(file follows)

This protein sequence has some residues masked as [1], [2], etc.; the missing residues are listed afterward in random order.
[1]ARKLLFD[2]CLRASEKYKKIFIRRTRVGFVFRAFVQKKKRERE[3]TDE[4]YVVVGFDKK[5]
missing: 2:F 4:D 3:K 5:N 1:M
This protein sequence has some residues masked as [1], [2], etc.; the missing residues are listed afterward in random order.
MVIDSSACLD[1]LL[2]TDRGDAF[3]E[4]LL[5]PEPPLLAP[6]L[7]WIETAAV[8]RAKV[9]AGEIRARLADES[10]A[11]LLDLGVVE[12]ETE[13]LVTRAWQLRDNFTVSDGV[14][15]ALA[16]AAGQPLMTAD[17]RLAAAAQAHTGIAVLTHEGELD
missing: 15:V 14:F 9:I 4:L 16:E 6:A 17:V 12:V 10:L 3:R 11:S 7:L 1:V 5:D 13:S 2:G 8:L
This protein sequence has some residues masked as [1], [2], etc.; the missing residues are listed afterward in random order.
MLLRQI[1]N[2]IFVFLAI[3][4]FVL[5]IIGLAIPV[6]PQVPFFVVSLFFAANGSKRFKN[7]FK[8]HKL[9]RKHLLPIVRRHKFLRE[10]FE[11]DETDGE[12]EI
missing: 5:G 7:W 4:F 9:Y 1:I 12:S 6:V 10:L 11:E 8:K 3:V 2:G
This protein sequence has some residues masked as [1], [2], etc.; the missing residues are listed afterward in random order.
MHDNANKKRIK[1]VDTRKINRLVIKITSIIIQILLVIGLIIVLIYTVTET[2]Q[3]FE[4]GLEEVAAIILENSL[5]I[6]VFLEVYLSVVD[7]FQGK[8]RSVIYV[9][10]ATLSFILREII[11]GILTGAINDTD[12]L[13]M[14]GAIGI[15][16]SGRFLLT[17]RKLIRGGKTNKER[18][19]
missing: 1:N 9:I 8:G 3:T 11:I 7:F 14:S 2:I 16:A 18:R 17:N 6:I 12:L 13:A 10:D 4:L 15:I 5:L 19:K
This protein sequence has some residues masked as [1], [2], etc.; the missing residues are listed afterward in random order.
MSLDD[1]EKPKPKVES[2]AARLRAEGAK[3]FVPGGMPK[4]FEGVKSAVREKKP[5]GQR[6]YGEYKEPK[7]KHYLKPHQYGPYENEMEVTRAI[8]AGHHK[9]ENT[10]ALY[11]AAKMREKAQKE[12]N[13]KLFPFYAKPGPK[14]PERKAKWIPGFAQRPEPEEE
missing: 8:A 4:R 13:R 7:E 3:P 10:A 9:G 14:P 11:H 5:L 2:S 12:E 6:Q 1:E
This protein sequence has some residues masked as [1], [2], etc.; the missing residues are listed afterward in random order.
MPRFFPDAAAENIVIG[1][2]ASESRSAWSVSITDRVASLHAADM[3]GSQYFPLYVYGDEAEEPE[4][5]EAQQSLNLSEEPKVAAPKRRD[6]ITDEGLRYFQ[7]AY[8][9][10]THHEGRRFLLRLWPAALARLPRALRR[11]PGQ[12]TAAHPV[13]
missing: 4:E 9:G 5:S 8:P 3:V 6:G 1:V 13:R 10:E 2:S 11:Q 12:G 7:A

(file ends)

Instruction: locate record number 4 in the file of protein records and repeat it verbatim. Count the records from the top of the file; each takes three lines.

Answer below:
This protein sequence has some residues masked as [1], [2], etc.; the missing residues are listed afterward in random order.
MHDNANKKRIK[1]VDTRKINRLVIKITSIIIQILLVIGLIIVLIYTVTET[2]Q[3]FE[4]GLEEVAAIILENSL[5]I[6]VFLEVYLSVVD[7]FQGK[8]RSVIYV[9][10]ATLSFILREII[11]GILTGAINDTD[12]L[13]M[14]GAIGI[15][16]SGRFLLT[17]RKLIRGGKTNKER[18][19]
missing: 1:N 9:I 8:G 3:T 11:I 7:F 14:S 2:I 16:A 18:R 17:N 6:I 12:L 13:A 10:D 4:L 15:I 5:L 19:K